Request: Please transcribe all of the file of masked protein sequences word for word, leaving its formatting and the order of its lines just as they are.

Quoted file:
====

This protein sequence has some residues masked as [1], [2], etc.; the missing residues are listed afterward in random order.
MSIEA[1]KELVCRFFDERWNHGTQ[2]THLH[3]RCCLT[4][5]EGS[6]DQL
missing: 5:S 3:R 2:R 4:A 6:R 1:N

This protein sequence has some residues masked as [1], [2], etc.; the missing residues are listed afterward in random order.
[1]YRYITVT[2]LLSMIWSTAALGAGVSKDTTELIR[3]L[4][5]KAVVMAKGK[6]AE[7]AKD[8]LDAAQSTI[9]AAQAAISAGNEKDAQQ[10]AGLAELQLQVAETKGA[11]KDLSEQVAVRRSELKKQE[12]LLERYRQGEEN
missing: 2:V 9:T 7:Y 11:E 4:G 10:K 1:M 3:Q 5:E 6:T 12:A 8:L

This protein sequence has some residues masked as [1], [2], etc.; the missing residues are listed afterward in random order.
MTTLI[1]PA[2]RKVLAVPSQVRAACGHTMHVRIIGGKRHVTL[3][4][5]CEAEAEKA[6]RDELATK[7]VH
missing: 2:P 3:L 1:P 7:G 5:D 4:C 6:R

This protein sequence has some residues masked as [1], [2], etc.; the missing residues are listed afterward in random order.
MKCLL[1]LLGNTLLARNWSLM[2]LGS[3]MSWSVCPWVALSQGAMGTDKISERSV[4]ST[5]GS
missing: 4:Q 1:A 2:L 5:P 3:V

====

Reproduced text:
This protein sequence has some residues masked as [1], [2], etc.; the missing residues are listed afterward in random order.
MSIEA[1]KELVCRFFDERWNHGTQ[2]THLH[3]RCCLT[4][5]EGS[6]DQL
missing: 5:S 3:R 2:R 4:A 6:R 1:N

This protein sequence has some residues masked as [1], [2], etc.; the missing residues are listed afterward in random order.
[1]YRYITVT[2]LLSMIWSTAALGAGVSKDTTELIR[3]L[4][5]KAVVMAKGK[6]AE[7]AKD[8]LDAAQSTI[9]AAQAAISAGNEKDAQQ[10]AGLAELQLQVAETKGA[11]KDLSEQVAVRRSELKKQE[12]LLERYRQGEEN
missing: 2:V 9:T 7:Y 11:E 4:G 10:K 1:M 3:Q 5:E 6:T 12:A 8:L

This protein sequence has some residues masked as [1], [2], etc.; the missing residues are listed afterward in random order.
MTTLI[1]PA[2]RKVLAVPSQVRAACGHTMHVRIIGGKRHVTL[3][4][5]CEAEAEKA[6]RDELATK[7]VH
missing: 2:P 3:L 1:P 7:G 5:D 4:C 6:R

This protein sequence has some residues masked as [1], [2], etc.; the missing residues are listed afterward in random order.
MKCLL[1]LLGNTLLARNWSLM[2]LGS[3]MSWSVCPWVALSQGAMGTDKISERSV[4]ST[5]GS
missing: 4:Q 1:A 2:L 5:P 3:V